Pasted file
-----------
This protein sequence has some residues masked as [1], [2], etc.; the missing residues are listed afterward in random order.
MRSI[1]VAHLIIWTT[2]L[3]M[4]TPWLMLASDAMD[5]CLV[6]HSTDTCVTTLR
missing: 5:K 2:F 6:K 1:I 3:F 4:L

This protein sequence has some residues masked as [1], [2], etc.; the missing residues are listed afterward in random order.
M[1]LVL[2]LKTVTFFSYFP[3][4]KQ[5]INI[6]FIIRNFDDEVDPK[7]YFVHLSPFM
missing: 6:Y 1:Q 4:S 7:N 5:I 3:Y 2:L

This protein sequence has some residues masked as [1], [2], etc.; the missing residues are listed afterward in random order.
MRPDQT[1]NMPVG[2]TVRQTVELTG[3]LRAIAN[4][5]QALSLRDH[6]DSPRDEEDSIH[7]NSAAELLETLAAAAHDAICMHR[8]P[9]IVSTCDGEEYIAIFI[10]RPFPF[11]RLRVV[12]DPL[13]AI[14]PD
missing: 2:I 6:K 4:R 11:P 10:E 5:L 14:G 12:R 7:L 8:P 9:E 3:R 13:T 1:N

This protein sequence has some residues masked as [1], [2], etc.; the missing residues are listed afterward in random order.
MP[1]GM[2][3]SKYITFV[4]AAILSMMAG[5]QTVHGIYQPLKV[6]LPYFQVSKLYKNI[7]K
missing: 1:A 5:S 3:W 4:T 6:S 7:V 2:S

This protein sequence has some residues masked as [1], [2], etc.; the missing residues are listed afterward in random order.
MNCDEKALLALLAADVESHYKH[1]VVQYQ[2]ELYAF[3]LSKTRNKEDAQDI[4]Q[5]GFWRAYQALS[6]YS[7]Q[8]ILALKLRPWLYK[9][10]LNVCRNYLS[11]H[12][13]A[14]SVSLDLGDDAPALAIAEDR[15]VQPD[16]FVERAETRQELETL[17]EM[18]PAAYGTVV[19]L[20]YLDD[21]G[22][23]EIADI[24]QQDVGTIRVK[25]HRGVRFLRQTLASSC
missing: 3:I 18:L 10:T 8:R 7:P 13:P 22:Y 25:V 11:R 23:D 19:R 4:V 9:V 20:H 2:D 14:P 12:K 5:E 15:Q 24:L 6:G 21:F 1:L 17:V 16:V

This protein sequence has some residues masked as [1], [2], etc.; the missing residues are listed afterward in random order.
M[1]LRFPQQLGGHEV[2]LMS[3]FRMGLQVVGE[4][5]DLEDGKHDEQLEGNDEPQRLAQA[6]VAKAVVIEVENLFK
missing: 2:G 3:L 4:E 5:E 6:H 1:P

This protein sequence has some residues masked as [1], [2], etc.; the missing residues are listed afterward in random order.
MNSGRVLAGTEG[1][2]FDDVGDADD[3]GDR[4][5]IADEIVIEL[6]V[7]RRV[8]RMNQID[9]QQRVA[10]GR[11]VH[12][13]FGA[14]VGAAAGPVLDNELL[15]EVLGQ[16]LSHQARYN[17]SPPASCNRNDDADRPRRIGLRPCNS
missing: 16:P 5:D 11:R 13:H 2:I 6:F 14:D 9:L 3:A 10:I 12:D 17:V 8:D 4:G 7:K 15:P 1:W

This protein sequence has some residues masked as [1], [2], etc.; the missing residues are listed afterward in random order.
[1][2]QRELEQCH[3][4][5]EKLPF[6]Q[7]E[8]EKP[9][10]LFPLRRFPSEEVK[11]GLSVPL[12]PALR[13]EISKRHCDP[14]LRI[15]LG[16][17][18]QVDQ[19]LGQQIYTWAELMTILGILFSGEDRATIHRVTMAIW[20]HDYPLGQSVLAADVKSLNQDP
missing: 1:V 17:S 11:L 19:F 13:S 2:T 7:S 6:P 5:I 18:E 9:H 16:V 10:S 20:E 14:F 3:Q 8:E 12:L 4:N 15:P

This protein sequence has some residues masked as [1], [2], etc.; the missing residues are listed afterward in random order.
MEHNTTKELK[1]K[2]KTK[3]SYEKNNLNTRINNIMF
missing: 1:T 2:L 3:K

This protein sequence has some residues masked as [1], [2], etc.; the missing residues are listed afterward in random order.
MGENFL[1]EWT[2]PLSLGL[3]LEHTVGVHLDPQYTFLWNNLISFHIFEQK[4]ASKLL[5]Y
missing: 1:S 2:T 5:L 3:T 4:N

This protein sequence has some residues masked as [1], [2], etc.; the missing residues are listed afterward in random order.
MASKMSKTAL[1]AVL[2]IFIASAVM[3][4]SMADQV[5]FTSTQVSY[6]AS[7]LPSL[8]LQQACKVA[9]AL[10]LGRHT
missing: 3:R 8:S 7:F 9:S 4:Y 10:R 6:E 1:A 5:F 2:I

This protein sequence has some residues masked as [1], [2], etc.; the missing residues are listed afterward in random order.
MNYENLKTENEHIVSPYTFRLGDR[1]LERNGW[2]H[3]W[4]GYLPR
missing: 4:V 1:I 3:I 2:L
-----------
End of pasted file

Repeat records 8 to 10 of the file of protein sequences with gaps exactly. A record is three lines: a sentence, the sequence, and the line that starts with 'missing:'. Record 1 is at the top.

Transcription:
This protein sequence has some residues masked as [1], [2], etc.; the missing residues are listed afterward in random order.
[1][2]QRELEQCH[3][4][5]EKLPF[6]Q[7]E[8]EKP[9][10]LFPLRRFPSEEVK[11]GLSVPL[12]PALR[13]EISKRHCDP[14]LRI[15]LG[16][17][18]QVDQ[19]LGQQIYTWAELMTILGILFSGEDRATIHRVTMAIW[20]HDYPLGQSVLAADVKSLNQDP
missing: 1:V 17:S 11:L 19:F 13:S 2:T 7:S 6:P 5:I 18:E 9:H 16:V 10:S 20:E 14:F 3:Q 8:E 12:L 4:N 15:P

This protein sequence has some residues masked as [1], [2], etc.; the missing residues are listed afterward in random order.
MEHNTTKELK[1]K[2]KTK[3]SYEKNNLNTRINNIMF
missing: 1:T 2:L 3:K

This protein sequence has some residues masked as [1], [2], etc.; the missing residues are listed afterward in random order.
MGENFL[1]EWT[2]PLSLGL[3]LEHTVGVHLDPQYTFLWNNLISFHIFEQK[4]ASKLL[5]Y
missing: 1:S 2:T 5:L 3:T 4:N